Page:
**It's very clear that John Locke, for all his Col. Kurtz-ness, is not a born leader. He has trouble bearing the burden of responsibility for others. He second guesses himself and makes hasty, erratic decisions that he almost instantly regrets. He's a lone wolf, not a modern major-general. Nice work in this seg by Terry O'Quinn. When Locke told Kate that she was no longer welcome in the compound, he was so insufferable and sanctimonious, I wanted to hit him. "My name is John Locke and I'm responsible for the well-being of this island," he tells Miles, sounding very much like he wanted to say "...and I approve this message."
** Jack loves Kate. Jack doesn't love Kate. Jack lies about loving Kate to protect her -- this time in a federal courtroom in L.A. These two have got to break the vicious circle of indecisiveness. Get it on, already, or move on.
**Sawyer once again proves he has a few shreds of decency in him that Kate has a way of bringing out. He always, always comes through for her, most recently by distracting Locke by taking him to check on the hostage Miles so that Kate could bring Miles to Ben for his 60-second pitch -- which turns out to be a bid for extortion in exchange for Miles telling his employers that Ben is dead. (Not sure if I buy that as a genuine offer from Miles, but I loved Ben's response of "why $3.2 million? Why not 3.3? Or 3.4?")
And Sawyer respects Kate's insistence that they not go "all the way," even when she snuggles up to him for the night in lacy panties. Anybody else notice that she calls him "James" a lot in this seg? I've said it before, I'll say it again: Josh Holloway has grown tremendously as an actor.
Now for some of the big questions raised by the seg. Let's focus on the really big questions, not the myriad head-scratchers dropped during the hour.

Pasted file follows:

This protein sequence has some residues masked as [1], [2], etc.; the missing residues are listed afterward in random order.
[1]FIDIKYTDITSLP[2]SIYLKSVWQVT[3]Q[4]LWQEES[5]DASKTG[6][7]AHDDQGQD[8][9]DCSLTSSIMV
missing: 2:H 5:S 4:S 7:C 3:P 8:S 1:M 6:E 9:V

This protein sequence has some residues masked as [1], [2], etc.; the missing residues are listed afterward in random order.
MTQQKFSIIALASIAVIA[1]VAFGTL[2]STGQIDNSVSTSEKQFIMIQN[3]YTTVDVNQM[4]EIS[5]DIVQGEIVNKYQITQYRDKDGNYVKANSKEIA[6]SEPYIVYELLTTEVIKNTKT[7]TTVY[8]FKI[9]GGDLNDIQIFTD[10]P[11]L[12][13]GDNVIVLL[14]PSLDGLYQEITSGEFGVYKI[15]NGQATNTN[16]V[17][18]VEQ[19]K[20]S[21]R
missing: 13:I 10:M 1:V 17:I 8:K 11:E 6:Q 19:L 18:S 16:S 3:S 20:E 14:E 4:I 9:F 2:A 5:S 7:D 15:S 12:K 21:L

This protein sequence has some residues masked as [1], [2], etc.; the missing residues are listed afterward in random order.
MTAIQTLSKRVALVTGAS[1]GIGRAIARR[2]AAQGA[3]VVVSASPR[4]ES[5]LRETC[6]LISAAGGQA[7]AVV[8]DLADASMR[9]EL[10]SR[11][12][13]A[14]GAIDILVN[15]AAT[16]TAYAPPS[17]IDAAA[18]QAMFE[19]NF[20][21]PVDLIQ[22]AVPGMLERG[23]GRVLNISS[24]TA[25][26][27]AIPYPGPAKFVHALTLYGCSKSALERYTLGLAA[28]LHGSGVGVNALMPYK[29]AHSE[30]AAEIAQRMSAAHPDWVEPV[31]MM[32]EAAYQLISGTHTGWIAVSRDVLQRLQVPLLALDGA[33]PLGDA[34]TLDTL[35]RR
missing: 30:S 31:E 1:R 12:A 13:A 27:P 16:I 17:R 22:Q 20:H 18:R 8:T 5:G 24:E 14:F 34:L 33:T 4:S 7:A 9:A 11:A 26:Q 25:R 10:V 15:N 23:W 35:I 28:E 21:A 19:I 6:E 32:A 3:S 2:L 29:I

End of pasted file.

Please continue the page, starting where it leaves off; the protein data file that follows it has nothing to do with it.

**What do the people on the boat want with Ben? Revenge for the Dharma-cide of 20-plus years ago?
** How did Kate get ahold of that great-looking house? A sub-prime foreclosure? Looks kinda like it's in Pasadena, with the foothills so prominent in the background. Suppose it could be the Hollywood hills or parts of the Valley.
**What the heck, or where the heck, is "Eggtown." The only overt reference to eggs that I caught was early on when Locke fixed the two fried eggs for Ben and informed him, "those are the last two eggs." I missed the title of the book with the rainbow-colored cover that Locke put on Ben's breakfast tray, darn it. (I blame the rain.Special thanks to reader Oh whatever for reporting that the book is "Valis," by the great Philip K. Dick) Seemed like Locke's line about "I just killed a chicken" had to have some significance too.
**Where'd the helicopter go? This may sound crazy but I've had my doubts about whether Naomi is not merely dead but really most sincerely dead (as the coroner in the county of the land of Oz would say).
I'd be remiss without noting that kudos are again due to the "Lost" makeup crew. You can just feel the sponginess of Ben's bruised and swollen face in the scenes where he's locked up in his old basement. In the scenes where Kate is plotting the Miles-Ben rendezvous, you can feel the sunburn on her shoulders, and the blotchy redness of her face only adds to the sense of urgency.